Uproar at Saudi Arabian camel beauty contest as contestants caught using Botox

A dozen camels have been disqualified from an annual beauty contest in Saudi Arabia after their trainers used Botox to enhance their appearance.

The contest is part of a month-long festival, located on the outskirts of Riyadh, and is designed to celebrate the camel, which is considered a “symbol of Saudi Arabia,” Fawzan al-Madi, chief judge of the contest, told Reuters.

We used to preserve it out of necessity, now we preserve it as a pastime," he added.

The camels take part in a series of races and show competitions in the hope of bagging a portion of the combined prize fund of 213 million riyals ($57 million).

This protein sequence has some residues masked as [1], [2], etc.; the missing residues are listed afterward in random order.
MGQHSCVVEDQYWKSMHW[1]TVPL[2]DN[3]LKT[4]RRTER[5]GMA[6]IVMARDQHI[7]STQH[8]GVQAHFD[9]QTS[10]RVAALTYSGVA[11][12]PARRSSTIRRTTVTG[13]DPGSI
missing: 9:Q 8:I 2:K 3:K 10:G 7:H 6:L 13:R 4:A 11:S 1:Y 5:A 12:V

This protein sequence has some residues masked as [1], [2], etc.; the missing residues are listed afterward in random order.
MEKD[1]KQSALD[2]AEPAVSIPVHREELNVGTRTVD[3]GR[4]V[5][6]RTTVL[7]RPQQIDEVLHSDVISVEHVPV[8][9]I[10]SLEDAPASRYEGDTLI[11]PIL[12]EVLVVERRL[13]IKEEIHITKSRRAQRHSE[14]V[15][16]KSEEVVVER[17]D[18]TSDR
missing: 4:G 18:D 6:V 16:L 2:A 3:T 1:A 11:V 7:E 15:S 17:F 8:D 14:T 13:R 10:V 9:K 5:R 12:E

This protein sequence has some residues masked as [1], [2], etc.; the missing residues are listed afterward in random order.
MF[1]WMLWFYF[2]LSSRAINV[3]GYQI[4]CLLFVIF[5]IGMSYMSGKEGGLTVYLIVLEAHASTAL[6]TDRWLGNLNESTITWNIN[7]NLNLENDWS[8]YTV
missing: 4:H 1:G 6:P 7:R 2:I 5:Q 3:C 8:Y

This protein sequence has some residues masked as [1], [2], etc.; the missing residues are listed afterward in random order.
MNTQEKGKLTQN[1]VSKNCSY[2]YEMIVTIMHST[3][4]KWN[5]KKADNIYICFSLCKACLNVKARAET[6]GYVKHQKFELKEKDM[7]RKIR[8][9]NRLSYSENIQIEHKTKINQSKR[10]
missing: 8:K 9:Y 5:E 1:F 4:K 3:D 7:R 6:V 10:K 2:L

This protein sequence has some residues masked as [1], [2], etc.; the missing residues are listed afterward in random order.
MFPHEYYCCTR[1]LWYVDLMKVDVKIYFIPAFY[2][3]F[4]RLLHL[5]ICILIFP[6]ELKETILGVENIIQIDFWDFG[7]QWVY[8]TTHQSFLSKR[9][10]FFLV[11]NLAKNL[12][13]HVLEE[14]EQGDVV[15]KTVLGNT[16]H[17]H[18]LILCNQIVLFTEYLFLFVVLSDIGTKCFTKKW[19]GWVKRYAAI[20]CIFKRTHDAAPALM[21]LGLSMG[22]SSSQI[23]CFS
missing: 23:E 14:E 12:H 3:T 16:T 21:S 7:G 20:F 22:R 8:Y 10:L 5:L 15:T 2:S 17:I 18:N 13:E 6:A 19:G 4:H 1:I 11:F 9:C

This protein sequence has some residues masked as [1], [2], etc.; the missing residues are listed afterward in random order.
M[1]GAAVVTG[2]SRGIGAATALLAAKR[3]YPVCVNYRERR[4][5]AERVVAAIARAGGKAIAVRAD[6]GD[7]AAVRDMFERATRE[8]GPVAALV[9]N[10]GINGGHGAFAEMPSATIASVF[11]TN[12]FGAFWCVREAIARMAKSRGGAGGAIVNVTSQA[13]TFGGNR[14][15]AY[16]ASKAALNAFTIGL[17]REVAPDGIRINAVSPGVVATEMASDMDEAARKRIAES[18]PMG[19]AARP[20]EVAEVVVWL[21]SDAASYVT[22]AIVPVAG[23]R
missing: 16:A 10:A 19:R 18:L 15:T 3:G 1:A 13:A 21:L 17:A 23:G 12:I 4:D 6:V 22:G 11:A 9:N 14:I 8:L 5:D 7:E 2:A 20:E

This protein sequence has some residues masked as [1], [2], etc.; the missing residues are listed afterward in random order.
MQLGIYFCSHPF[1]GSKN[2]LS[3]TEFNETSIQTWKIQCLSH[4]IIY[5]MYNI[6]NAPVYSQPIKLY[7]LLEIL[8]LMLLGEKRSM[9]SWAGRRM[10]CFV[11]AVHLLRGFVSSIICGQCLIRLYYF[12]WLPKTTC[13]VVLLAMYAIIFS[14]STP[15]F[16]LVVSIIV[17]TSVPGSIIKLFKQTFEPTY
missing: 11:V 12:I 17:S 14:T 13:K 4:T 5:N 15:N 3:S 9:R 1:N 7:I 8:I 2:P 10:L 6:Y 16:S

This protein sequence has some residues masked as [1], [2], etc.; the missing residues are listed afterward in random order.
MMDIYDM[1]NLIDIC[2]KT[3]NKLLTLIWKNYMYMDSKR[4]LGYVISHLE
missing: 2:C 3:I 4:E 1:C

In the beauty portion of the contest, judges rate the size of the animal’s lips, cheeks, head and knees while crowds of men watch from the bleachers. Any form of camel modification is strictly prohibited, however with such a substantial prize up for grabs, some contestants have resorted to extreme measures to come out on top. Including, but not limited to, the use of Botox.

READ MORE: From camels to car crevices: Saudi Arabia captures not-so-cunning customs evaders

"Camels that are found with drugs in the lips, shaved, dyed in any parts of the body, or with changes from natural form are not allowed [sic]," the 2017 handbook says, reports Newshub.

This year, some 300,000 people travelled to the festival which includes a petting zoo of the world’s tallest and shortest camels, a museum of life-sized sand sculptures of camels, camel milk tastings, and a planetarium showing how Arabs on camels used the stars as a guide to explore.  

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